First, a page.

Although this latest recipe turned out well in the end, Tabor began the game looking like it might be the one to get smoked.

Despite 10 points from the Ratzlaff brothers, Micah and Tyson, Tabor trailed the Moundbuilders, 18-15 at the 11:39 mark of the half.

Enter Colby Bettles, Brubacher’s next ingredient. The 6-feet-6-inch freshman from Herington scored eight first-half points on 4-for-4 shooting.

But Southwestern wasn’t ready to turn in its apron just yet. Building a 28-21 lead with 7:49 left in the half, the Builders seemed poised to bake the Jays.

But Tabor came back with a 14-4 surge to take a 35-32 lead at intermission.

A huge factor in the first half was the Bluejays’ work on the glass. Tabor out-rebounded the Builders 25-13, including eight offensive rebounds.

“I told the players that without that effort on the boards, we wouldn’t have a chance,” Brubacher said.

When Kalan Powers scored two of his 19 points with 18:04 to play, Southwestern tied the game for the fifth time, 39-39.

Over the next eight minutes, the teams exchanged the lead numerous times.

It wasn’t until Tyson Ratzlaff’s 8-footer with 10:50 to play put Tabor on top, 57-56, that the 10th lead change of the night would prove to be the last.

On the strength of a 16-4 run over the next four minutes, Tabor built a 73-60 lead with 6:44 to play.

All the Bluejays had to do to take home a huge conference road victory was control the ball and be smart.

But wait. These are the 2002-03 lead-losing Bluejays we’re talking about.

When Southwestern’s James Titus heated up with 26 second-half points, Brubacher’s recipe started to sour. In fact, thanks largely to Titus, Southwestern chopped the Tabor lead to a single point, 80-79, with 1:40 to play.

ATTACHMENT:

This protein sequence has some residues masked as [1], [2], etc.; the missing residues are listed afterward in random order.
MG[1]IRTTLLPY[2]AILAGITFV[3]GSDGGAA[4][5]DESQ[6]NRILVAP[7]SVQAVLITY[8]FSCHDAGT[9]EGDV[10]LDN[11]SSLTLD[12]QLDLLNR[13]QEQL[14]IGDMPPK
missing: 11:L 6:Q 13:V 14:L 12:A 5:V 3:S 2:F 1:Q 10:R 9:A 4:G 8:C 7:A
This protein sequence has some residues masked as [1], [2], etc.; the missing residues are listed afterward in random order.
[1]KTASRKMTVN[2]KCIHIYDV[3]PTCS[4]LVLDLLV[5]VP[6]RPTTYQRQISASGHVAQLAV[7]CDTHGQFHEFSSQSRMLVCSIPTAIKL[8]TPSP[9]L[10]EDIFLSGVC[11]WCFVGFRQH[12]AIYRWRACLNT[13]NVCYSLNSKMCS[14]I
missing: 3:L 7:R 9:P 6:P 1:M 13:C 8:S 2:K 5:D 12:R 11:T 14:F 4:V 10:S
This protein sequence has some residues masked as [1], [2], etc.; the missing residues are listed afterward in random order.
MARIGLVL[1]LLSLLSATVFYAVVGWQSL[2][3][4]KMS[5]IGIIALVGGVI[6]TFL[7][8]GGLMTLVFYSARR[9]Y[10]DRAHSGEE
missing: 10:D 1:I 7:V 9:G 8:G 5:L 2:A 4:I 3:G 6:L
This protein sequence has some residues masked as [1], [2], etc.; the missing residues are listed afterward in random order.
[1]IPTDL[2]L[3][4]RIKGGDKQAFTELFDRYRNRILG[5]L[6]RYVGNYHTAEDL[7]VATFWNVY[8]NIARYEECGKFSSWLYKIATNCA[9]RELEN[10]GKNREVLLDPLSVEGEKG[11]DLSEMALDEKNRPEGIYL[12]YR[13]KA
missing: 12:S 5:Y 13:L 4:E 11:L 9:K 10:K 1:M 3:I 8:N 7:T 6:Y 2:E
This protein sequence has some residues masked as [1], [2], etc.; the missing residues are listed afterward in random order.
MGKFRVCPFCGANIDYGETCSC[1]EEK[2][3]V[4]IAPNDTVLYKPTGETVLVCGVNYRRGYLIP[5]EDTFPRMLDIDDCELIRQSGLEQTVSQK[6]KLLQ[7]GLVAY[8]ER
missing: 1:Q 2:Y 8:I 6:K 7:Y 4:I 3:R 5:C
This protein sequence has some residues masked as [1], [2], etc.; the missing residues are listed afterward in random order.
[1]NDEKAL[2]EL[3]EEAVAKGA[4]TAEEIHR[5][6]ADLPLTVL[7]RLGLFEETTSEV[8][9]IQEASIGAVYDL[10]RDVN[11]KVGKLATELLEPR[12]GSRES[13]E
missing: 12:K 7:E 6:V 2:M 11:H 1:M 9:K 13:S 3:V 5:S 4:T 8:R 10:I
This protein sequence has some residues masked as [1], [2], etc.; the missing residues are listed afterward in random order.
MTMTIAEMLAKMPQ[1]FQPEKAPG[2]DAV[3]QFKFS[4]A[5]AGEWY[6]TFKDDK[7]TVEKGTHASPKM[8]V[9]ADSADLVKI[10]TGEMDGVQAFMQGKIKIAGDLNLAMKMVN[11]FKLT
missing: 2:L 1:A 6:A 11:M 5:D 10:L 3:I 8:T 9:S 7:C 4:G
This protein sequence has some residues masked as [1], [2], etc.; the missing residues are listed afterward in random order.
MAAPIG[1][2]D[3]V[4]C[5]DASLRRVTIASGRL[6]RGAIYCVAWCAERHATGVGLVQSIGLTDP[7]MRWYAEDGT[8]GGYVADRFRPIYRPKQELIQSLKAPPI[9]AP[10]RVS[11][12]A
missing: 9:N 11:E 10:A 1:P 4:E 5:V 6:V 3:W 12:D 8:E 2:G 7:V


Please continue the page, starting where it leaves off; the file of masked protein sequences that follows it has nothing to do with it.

“It was looking like it was going to go the way a bunch of others have gone for us this year,” Brubacher said. “We did a better job offensively, but Southwestern hit some amazingly difficult shots down the stretch.”

But this time the Bluejays withstood the heat in the kitchen.

Showing unusual poise, the Bluejays nailed free throw after free throw to stave off Southwestern’s rally. Tabor connected on 19-of-21 free throws in the second half, and 23-26, or 88.5 percent, for the game.

That kind of shooting, coupled with a 42-29 rebounding advantage, carried the Jays to the win.

“It’s unusual, but it’s what we expected this year,” Brubacher said of his team’s performance from the line. “We stepped up and made free throws down the stretch. That was our offense.”

Micah Ratzlaff led the free-throw barrage by hitting 10 of 11, and finished the game with 24 points. Brother Tyson hit six of seven and had 17 points.

Also in double figures for Tabor were Brad Gattis with 12 and Scott Brubacher with 11.

Titus finished with 28 points for Southwestern.

Tabor shot 49.2 percent from the floor, including seven of 22 from behind the 3-point line. Southwestern shot just under 43 percent.

With the win, Tabor overtook Southwestern in the KCAC standings with a 9-6 record, thus improving the Jays’ chance for a game or two at home during the conference tournament.